Sunday, July 15, 2012

Gundabooka National Park - Road Trip with Danish Visitors - Part 3

Summit day! Not too bad using a day off climbing an outback mountain. I had done it before and I can promise that I would love to do it again. After a great nights sleep we got up, had some porridge, filled the water bottles and the fresh-of-the-plane Danes had to use some time getting their virgin skin covered in a protective layer of sunscreen. While all that rubbing was going on, I gave a little 101 on how to walk in the bush, what species of animals we were likely to encounter and that we would not see. I used quite a bit of energy explaining that we would not(!) encounter snakes and therefore we very perfectly safe walking through high grass and scrubby bush. I think, I even managed to state that seeing a snake under these conditions would be as lucky as winner the big one in Lotto .. after approximately 100 meters of walking the little fella below tried to cross the path in front of us. According to my previous statement it could obviously not be a snake - that would be too lucky - so I mentioned that there was a good chance of it being a legless lizard ... having had a bit of time looking at photos and a visit to the the website for the Atlas of NSW Wildlife, I must admit that Gundabooka is inhabited by two types of snakes with black heads, the Monk Snake and the Mallee Black-headed snake, my best guess is that our little friend is a juvenile of the latter. Crossing the scrubby flats is warm and tedious work, but the reward is well worth it, as soon as the landscape start rising the bushes and trees disappear and you start climbing Mount Gundabooka. There is no well defined path to follow and if you get to eager and try to gain high too fast, you are likely to be find yourself stuck in a dead end having to backtrack, but as long as you take it easy and just follow the flow of the landscape it is an easy climb. Taking your time on the way up gives you the possibility of observing how plants, insects and animals change as you leave the grassland below and get some rock under food. The views change as well! What a lovely way to spend time with some good friends! Sitting on a big rock in the middle of nothing, with wood swallows circling around you, skinks curiously peaking out from their small caves and a wedge-tailed eagle hovering high above trying to spot dinner or just out stretching its wings. The raw landscape of Gundabooka national park and the views from the mountain makes it one of my absolute favorite national parks in Australia. If you live in Sydney and have visitors flying in, that are willing to (and capable of) doing a good hike/climb, I think Gundabooka is their best chance of getting a feel of what the Australian outback is about .. unless you splash out and fly.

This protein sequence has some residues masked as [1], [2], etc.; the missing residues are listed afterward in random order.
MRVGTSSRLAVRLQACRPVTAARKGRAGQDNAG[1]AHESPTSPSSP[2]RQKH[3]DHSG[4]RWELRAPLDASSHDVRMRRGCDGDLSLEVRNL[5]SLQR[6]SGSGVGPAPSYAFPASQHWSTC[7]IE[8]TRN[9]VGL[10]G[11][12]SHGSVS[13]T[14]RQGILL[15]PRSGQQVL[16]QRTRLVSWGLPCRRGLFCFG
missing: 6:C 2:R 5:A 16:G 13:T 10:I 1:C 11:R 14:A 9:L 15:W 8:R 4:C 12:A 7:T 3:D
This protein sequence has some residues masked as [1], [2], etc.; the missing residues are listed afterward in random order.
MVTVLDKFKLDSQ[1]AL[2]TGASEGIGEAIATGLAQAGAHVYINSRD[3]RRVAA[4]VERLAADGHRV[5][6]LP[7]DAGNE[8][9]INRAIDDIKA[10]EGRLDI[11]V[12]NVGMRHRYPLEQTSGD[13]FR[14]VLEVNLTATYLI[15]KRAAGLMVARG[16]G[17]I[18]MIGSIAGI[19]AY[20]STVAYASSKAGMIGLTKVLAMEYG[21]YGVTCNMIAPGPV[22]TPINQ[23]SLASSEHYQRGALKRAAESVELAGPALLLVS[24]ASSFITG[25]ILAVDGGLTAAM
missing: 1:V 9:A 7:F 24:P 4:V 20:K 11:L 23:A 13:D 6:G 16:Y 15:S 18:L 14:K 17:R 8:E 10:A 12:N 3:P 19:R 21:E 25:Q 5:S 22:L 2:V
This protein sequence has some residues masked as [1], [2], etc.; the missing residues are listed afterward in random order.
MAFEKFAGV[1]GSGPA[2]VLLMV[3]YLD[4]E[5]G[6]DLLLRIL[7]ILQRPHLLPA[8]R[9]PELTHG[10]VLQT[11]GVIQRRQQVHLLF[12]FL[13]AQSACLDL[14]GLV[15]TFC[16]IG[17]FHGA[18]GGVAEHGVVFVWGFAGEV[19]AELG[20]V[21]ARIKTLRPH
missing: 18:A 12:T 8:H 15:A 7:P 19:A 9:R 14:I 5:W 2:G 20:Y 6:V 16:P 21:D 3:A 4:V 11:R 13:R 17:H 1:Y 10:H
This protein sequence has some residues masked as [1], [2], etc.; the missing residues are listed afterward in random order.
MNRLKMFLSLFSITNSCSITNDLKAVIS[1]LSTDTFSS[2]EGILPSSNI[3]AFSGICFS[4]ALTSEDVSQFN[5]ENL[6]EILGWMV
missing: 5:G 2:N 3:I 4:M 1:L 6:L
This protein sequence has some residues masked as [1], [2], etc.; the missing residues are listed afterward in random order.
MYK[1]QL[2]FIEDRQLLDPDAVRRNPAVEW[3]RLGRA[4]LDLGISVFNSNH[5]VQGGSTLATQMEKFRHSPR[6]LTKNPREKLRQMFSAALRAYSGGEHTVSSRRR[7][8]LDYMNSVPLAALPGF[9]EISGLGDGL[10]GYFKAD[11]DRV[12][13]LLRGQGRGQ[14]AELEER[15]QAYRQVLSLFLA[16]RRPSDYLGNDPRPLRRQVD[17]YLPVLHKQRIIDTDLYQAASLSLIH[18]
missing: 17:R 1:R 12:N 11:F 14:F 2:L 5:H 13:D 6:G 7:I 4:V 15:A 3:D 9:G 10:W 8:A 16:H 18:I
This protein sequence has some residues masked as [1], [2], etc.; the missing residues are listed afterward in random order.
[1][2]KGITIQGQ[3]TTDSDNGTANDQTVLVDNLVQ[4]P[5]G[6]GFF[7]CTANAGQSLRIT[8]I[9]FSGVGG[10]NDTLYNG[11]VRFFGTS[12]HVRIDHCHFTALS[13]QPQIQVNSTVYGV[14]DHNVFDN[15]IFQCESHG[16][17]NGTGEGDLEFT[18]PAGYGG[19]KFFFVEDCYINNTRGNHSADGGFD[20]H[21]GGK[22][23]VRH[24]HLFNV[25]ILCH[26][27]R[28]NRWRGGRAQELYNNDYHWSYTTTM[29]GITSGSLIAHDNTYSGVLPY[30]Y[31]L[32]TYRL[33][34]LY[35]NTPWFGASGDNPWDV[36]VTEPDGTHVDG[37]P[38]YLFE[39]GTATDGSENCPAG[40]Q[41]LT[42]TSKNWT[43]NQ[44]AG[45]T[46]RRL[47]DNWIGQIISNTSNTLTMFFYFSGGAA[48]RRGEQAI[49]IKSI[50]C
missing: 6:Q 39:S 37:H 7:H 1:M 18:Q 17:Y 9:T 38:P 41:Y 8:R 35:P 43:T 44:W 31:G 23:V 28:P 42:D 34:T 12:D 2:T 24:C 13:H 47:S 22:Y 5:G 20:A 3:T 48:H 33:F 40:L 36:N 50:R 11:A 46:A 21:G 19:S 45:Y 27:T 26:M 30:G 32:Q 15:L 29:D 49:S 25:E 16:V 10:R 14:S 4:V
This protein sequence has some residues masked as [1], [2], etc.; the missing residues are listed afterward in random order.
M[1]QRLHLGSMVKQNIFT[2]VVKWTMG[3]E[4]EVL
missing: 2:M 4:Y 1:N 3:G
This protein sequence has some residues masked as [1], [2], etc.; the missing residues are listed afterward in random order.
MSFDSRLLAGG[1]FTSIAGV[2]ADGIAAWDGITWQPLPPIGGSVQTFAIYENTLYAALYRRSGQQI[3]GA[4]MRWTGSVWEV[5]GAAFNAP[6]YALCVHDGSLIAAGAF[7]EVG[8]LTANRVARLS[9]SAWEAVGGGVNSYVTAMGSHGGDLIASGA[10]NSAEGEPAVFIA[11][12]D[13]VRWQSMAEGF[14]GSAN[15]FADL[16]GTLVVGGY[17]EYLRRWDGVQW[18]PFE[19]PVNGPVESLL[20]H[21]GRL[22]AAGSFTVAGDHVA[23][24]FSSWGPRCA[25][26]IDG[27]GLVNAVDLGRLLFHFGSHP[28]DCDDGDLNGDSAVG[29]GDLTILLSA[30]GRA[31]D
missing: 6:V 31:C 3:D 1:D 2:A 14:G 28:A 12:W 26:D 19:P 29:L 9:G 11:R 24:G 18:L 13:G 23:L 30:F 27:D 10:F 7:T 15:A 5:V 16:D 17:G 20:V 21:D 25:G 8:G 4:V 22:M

1 comment:

Jarrod Amoore said...

It's a lovely park and about time I went there again.